Bicarbonate dialysate is claimed to be superior to acetate for both chronic and acute hemodialysis. We compared acetate and bicarbonate dialysates in 30 acute renal failure patients during 120 dialyses. 4 patients were diabetic and 2 had liver failure. Patients were dialyzed alternating acetate and bicarbonate dialysate in a double-blind cross-over manner; each patient was his own control. BUN, creatinine, Na+, K+, osmolality, Δ osmolality, % ultra-filtration, arterial blood gases, pre, post and lowest dialysis mean arterial blood pressure, dialysis with hypotensive episodes and symptoms of hypotension were recorded. The measurements obtained for each patient during dialyses with acetate and bicarbonate were compared. There was no difference in predialysis chemistries, osmolality or osmolality fall, no change in mean arterial blood pressure or hypotensive episodes and symptoms and ultrafiltration. PCO2 and pH were slightly lower for the acetate group at the 2nd h but not at the end of dialysis. 4 patients had serum acetate determinations, all metabolized acetate normally. These findings contradict recent suggestions that severely ill patients should not be dialyzed against acetate. Since acetate is technically much easier to use and has no clinical drawbacks, it does not need to be replaced with bicarbonate in acute patients. Other factors must be more important than acetate in generating hypotension during acute dialysis.

This content is only available via PDF.
Copyright / Drug Dosage / Disclaimer
Copyright: All rights reserved. No part of this publication may be translated into other languages, reproduced or utilized in any form or by any means, electronic or mechanical, including photocopying, recording, microcopying, or by any information storage and retrieval system, without permission in writing from the publisher.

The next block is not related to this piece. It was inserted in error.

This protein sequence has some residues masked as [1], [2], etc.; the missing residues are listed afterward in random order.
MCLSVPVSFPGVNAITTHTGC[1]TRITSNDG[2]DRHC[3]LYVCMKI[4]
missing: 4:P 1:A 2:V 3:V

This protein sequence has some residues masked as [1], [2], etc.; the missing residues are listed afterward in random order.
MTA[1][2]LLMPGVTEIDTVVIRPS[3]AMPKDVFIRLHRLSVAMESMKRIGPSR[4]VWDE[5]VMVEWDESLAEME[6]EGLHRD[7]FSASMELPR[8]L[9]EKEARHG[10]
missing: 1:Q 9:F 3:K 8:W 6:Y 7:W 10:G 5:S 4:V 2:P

Drug Dosage: The authors and the publisher have exerted every effort to ensure that drug selection and dosage set forth in this text are in accord with current recommendations and practice at the time of publication. However, in view of ongoing research, changes in government regulations, and the constant flow of information relating to drug therapy and drug reactions, the reader is urged to check the package insert for each drug for any changes in indications and dosage and for added warnings and precautions. This is particularly important when the recommended agent is a new and/or infrequently employed drug.
Disclaimer: The statements, opinions and data contained in this publication are solely those of the individual authors and contributors and not of the publishers and the editor(s). The appearance of advertisements or/and product references in the publication is not a warranty, endorsement, or approval of the products or services advertised or of their effectiveness, quality or safety. The publisher and the editor(s) disclaim responsibility for any injury to persons or property resulting from any ideas, methods, instructions or products referred to in the content or advertisements.
You do not currently have access to this content.